Since taking over the Armenian town of Kessab, the Syrian opposition has tried to show it, too, can protect minorities. The regime is determined to disrupt the effort.
When the Syrian opposition took over the Armenian-Christian town of Kessab in coastal Syria last month, its 2,000 residents fled. Given the presence of Al Qaeda-linked Jabhat al-Nusra and other Islamist groups, they feared the worst for their town.
So far, these fears have not been realized. Instead, rebels appear to be using Kessab as an opportunity to try to undo their reputation for extreme brutality towards Syria's Christians and Shiites. But the Assad regime, which considers itself the protector of minorities, has launched a media campaign to demonstrate how Islamists are terrorizing Christians in Kessab, turning the town into a public relations battlefield in Syria's civil war.
Christians' fears of the armed opposition have been stoked by events such as the Hatla massacre, in which at least 30 Shiite villagers were killed, and by snapshots of life under the control of extremist groups: strict Islamist doctrine, public beheadings of "infidels," and the alleged levying of a jizya, or protection tax, on some Christian communities by the Islamic State of Iraq and the Levant, an Al Qaeda-linked militant group.
Seizing on this reputation, the regime has flooded social media with shocking images of death and desecration of Shiite and Christian religious sites lifted from other events during the three-year-long war. Regime loyalists have even distributed a 2005 horror film called “Internal Damnation” to give the impression that a sectarian massacre took place.
The Syrian opposition has been quick to present its own narrative. Pro-opposition media have released videos of rebels helping elderly Kessab residents unable to flee regime airstrikes, and protecting local churches. Ahmed Jarba, the leader of the Syrian National Coalition, visited the town recently to demonstrate the opposition's willingness to protect the population.
The opposition-aligned Syrian Christians for Democracy called on US lawmakers to launch an inquiry into the regime’s “systematic abuse of the Christian community,” claiming that Syrian Armenians have been forcibly conscripted to fight with the regime.
Kessab remains in the hands of the opposition, which has pushed on to other parts of coastal Syria.
“As Armenians, we are not interested in the war of information that is taking place. Different parties have used the situation in Kessab to promote their own agendas,” says Father Paul Haidostian, head of the Haigazian University in Beirut.
History weighs heavily on Kessab's Armenians, whose presence in the town and the surrounding valley dates back to the 12th century. During the 1915 massacre, in which 1.5 million Armenians were killed, residents of the town, then under Ottoman jurisdiction, were deported to the deserts of Deir al-Zour, near the Iraqi border, and Jordan. Close to 5,000 people reportedly died. The survivors returned to Kessab by the 1920s.
The recent displacement is upsetting partially because of its familiarity, even if there is no evidence of violence, says Hagop Khatcherian, secretary general of the Lebanese-Armenian Tashnag Party, who recently traveled to Syria to assess the needs of the displaced.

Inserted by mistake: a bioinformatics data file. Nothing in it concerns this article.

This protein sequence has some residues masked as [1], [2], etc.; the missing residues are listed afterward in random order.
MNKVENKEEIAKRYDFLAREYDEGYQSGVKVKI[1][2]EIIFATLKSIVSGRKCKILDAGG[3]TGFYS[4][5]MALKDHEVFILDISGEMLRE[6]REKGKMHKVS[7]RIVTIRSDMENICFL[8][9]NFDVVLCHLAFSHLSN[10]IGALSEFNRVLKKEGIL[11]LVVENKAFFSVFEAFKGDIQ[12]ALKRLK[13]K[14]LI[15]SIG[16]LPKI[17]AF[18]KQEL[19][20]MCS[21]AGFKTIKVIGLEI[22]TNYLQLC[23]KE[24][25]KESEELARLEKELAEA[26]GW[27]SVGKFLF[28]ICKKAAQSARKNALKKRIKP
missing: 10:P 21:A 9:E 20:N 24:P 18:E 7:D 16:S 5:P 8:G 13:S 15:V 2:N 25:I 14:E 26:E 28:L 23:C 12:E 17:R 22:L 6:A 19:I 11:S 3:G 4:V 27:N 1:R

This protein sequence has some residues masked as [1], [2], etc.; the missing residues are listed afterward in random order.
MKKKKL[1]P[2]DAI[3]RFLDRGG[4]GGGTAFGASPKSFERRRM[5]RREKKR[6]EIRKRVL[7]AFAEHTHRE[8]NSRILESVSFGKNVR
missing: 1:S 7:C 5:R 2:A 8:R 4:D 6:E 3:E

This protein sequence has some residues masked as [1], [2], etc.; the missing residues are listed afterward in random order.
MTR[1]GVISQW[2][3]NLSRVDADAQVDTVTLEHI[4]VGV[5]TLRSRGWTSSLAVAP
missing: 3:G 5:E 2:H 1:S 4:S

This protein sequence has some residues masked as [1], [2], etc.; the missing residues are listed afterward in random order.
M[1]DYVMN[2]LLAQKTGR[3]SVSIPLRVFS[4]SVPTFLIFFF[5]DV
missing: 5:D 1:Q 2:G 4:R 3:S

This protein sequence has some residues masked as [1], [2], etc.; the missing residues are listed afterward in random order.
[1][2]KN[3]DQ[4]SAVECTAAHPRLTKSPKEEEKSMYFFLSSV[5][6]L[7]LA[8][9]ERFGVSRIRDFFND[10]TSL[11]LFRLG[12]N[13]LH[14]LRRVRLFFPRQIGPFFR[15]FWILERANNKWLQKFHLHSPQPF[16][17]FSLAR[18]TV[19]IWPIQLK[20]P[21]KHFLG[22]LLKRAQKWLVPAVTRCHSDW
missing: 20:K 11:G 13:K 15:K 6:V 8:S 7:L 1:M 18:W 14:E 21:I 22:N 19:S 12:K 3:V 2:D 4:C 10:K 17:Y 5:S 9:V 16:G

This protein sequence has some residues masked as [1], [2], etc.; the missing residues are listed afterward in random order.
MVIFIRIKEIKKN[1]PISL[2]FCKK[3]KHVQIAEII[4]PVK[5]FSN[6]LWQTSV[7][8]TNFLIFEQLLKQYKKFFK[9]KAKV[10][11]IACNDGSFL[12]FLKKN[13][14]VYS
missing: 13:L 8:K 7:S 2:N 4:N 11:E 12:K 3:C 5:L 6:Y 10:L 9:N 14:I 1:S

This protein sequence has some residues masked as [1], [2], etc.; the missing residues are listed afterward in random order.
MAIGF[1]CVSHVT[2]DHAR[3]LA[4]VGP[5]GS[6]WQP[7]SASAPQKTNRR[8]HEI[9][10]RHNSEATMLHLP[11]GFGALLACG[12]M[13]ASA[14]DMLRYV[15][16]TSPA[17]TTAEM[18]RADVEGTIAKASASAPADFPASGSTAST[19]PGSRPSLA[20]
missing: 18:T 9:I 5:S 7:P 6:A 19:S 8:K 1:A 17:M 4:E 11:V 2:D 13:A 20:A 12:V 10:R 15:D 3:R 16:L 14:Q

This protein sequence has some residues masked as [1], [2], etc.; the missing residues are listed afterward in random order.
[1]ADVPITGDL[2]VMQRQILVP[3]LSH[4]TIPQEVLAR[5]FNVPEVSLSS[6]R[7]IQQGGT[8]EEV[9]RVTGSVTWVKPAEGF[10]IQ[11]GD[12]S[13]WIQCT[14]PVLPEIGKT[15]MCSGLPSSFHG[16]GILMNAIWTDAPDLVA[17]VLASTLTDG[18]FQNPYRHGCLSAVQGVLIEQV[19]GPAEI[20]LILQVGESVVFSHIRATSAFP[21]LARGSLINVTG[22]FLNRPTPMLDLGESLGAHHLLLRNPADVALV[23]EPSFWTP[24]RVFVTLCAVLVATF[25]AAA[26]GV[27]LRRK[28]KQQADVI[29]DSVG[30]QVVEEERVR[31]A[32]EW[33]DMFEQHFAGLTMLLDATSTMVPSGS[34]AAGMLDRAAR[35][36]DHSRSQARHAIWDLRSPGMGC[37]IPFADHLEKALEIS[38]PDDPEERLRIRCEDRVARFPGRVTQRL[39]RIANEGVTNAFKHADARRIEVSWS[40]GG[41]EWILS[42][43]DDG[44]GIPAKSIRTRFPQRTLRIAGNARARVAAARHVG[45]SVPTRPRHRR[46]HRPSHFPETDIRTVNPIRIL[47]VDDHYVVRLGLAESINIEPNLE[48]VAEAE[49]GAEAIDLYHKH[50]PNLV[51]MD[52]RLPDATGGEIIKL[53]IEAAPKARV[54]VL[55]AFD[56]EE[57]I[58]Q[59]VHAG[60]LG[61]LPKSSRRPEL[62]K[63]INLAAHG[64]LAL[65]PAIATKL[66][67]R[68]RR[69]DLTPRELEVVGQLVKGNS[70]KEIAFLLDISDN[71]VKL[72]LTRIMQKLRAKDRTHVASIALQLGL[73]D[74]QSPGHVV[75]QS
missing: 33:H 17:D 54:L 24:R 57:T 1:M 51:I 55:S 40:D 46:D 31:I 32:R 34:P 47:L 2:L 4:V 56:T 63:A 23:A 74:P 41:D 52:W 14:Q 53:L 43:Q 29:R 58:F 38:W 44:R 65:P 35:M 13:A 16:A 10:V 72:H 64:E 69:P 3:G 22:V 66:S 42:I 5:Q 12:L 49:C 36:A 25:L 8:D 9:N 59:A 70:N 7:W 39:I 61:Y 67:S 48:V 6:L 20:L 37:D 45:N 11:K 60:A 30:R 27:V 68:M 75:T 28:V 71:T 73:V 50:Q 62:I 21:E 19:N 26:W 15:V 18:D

The majority of the town's population has found safe haven in the coastal regime-controlled city of Latakia, despite Turkey's proximity. Around 80 families made their way to Lebanon, finding refuge with relatives in Beirut and the Armenian town of Anjar in the Bekaa Valley.
Some Kessab residents now in Beirut say the opposition's ground assault was preceded by an artillery bombardment launched from inside Turkey. Armenian media outlets have reported that the fighters passed through Turkish military barracks en route to Kessab, which is less than one mile from the border.
Both claims suggest a degree of Turkish complicity that has aggravated old wounds among Armenians and bred distrust of the opposition, given the bad blood between Armenians and Turkey, the modern state that emerged from the Ottoman Empire.
Last week Turkish Foreign Minister Ahmet Davutoğlu released a statement saying those displaced from Kessab were welcome in Turkey, which has already welcomed hundreds of thousands of Syrian Sunnis.
But Harout Yerganian, former head of the Lebanese Armenian Ramgavar Party, found the message insulting. "When my grandmother was deported during the genocide, a Turkish officer ripped out her left earring and stole it," he says. "I remember the scar when I was growing up.”
Mego Apanian, an Armenian who grew up in Kessab, is sheltering his aunt and uncle in Beirut. “They are in shock,” he says. “They don't know if they will have homes to go back to.”
In a café in the Beirut's Armenian neighborhood of Bourj Hammoud, Apanian recalls his childhood in Kessab.
“When we were young, we used to go down to the beach in al-Samra, below Kessab, to swim. The Syrian side was very rocky but the Turkish side was sandy and more desirable," he says. Syrian border guards would allow the swimmers to cross into Turkey, while watching them with binoculars.
"If the Turkish border patrol came, they would shout and we would run back to the Syrian side. We grew up with this fear and distrust of Turkey.”
Despite its public relations campaign, the opposition is weighed down not only by its own record of targeting minorities but also its assistance from Turkey.
“Everyone knew the Assad regime was totalitarian, but the Armenian community was treated okay. The extremist groups in the opposition have made too many mistakes. There was no massacre, but the people of Kessab have had their peaceful, traditional way of life ripped away from them," Yergenian says.